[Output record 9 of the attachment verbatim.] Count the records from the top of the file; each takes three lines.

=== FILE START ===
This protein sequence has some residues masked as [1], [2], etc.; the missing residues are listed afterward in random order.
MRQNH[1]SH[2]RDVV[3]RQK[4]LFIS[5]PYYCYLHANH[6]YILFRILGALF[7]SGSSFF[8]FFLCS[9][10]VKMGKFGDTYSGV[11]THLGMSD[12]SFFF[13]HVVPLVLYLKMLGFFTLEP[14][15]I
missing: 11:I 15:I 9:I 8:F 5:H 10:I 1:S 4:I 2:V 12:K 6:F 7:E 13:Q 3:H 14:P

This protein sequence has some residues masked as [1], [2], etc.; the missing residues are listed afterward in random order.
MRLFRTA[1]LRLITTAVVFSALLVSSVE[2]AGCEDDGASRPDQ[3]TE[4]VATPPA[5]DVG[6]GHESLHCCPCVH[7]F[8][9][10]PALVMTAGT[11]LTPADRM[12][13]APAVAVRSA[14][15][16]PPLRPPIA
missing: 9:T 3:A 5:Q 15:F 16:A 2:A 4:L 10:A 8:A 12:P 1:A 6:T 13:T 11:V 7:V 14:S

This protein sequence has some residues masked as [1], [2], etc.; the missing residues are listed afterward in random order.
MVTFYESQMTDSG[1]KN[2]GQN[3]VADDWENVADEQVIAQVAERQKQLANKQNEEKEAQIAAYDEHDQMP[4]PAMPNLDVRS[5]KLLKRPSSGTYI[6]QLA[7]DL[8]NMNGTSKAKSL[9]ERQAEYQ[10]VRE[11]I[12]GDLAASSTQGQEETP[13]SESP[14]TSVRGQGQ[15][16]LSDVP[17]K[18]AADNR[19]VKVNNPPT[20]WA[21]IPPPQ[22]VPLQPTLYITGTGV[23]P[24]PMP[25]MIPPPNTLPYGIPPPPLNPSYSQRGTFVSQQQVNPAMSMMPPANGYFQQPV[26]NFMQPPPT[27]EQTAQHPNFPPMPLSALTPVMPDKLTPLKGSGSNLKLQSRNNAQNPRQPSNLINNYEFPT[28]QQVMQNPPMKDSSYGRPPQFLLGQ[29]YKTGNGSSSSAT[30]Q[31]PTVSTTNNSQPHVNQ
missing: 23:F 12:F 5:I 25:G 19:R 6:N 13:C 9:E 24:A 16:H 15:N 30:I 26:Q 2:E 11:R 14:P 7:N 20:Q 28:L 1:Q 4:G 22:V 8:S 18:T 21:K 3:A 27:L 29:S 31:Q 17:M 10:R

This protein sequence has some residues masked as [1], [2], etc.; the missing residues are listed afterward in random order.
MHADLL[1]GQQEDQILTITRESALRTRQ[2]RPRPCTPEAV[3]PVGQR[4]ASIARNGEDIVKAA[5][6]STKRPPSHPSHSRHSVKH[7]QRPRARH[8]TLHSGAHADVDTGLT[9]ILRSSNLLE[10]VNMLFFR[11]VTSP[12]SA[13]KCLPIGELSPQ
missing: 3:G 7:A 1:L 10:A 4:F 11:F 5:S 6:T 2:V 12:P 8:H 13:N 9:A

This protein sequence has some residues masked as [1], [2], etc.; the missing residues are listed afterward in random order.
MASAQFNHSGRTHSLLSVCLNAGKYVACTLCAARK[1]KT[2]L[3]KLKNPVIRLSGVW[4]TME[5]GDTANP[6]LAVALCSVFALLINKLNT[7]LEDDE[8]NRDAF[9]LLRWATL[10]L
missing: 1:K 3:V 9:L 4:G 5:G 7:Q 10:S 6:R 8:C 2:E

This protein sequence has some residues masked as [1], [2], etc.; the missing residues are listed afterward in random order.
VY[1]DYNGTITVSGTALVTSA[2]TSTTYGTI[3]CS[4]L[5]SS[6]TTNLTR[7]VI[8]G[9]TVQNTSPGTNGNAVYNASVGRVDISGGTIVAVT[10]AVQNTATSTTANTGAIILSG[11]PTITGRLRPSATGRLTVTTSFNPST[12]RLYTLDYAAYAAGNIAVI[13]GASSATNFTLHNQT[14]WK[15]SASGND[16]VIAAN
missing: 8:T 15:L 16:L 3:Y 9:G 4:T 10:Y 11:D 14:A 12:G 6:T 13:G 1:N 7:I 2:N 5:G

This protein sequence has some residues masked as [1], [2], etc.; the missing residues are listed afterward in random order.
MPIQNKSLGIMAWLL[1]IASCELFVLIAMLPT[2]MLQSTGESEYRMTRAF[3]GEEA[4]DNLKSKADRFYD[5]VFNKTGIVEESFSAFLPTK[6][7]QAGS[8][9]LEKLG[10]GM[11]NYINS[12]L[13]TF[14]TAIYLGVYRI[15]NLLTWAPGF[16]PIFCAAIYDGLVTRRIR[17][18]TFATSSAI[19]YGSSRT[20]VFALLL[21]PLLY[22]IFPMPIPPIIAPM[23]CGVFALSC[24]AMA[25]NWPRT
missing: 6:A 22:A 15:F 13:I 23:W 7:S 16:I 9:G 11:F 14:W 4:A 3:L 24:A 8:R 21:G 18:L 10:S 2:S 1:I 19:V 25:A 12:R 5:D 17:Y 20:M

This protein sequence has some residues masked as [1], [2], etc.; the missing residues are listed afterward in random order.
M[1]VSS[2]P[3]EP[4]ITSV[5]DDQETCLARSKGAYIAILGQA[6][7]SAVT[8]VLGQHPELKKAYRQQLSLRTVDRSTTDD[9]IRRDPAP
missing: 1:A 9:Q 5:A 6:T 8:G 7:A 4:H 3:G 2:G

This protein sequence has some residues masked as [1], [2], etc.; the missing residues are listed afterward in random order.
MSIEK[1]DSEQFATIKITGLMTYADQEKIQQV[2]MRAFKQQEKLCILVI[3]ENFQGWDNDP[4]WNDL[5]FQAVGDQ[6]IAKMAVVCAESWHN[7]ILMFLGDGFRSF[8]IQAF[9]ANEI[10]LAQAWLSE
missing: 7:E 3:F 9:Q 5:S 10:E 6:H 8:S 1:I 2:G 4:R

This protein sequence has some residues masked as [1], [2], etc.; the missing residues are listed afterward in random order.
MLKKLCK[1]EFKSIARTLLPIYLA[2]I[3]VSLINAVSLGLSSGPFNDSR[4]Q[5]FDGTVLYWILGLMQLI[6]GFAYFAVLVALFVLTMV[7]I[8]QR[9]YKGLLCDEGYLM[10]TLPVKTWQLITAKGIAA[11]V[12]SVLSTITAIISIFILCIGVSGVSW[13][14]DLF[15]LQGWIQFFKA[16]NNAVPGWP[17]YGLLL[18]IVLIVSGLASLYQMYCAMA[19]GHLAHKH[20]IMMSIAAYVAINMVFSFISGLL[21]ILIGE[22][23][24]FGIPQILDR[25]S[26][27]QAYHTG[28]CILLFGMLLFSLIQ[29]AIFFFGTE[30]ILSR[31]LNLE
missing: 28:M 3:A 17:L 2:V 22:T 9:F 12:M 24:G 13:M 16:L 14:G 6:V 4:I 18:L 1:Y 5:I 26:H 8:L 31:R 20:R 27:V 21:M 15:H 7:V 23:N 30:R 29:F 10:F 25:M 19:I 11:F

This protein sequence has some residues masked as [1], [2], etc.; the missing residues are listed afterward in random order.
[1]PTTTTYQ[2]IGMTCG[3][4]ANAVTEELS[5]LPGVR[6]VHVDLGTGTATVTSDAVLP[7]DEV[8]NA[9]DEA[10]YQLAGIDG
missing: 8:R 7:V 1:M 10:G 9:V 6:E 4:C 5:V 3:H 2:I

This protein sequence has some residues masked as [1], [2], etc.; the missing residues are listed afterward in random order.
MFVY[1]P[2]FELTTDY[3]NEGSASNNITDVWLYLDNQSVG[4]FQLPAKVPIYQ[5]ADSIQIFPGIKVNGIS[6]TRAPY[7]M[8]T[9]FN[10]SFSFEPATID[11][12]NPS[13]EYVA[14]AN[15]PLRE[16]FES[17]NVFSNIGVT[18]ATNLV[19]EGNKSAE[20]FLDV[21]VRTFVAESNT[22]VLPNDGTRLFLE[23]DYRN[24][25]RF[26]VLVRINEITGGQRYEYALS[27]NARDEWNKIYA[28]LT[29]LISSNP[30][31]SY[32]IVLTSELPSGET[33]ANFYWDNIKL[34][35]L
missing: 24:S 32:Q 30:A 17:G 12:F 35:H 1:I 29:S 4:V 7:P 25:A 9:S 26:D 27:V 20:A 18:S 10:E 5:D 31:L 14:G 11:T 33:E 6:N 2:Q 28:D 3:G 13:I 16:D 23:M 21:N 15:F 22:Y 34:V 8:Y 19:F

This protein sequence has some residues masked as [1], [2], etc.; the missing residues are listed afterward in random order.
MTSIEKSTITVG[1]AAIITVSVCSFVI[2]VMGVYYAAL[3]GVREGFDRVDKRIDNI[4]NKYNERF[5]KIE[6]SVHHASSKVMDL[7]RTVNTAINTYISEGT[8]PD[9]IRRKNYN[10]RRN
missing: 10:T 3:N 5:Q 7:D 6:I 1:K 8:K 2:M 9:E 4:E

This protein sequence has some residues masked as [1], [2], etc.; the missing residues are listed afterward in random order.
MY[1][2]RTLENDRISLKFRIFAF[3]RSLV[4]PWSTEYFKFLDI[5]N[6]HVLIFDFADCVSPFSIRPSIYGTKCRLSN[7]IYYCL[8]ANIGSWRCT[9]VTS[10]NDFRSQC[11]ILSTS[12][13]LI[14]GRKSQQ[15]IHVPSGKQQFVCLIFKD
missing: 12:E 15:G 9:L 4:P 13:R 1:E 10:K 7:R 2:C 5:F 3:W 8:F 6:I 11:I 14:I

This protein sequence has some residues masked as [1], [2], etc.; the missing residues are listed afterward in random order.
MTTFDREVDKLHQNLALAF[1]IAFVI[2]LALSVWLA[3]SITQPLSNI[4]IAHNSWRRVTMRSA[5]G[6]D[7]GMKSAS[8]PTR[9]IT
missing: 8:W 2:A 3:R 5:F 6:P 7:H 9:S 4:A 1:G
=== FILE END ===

This protein sequence has some residues masked as [1], [2], etc.; the missing residues are listed afterward in random order.
MSIEK[1]DSEQFATIKITGLMTYADQEKIQQV[2]MRAFKQQEKLCILVI[3]ENFQGWDNDP[4]WNDL[5]FQAVGDQ[6]IAKMAVVCAESWHN[7]ILMFLGDGFRSF[8]IQAF[9]ANEI[10]LAQAWLSE
missing: 7:E 3:F 9:Q 5:S 10:E 6:H 8:S 1:I 2:G 4:R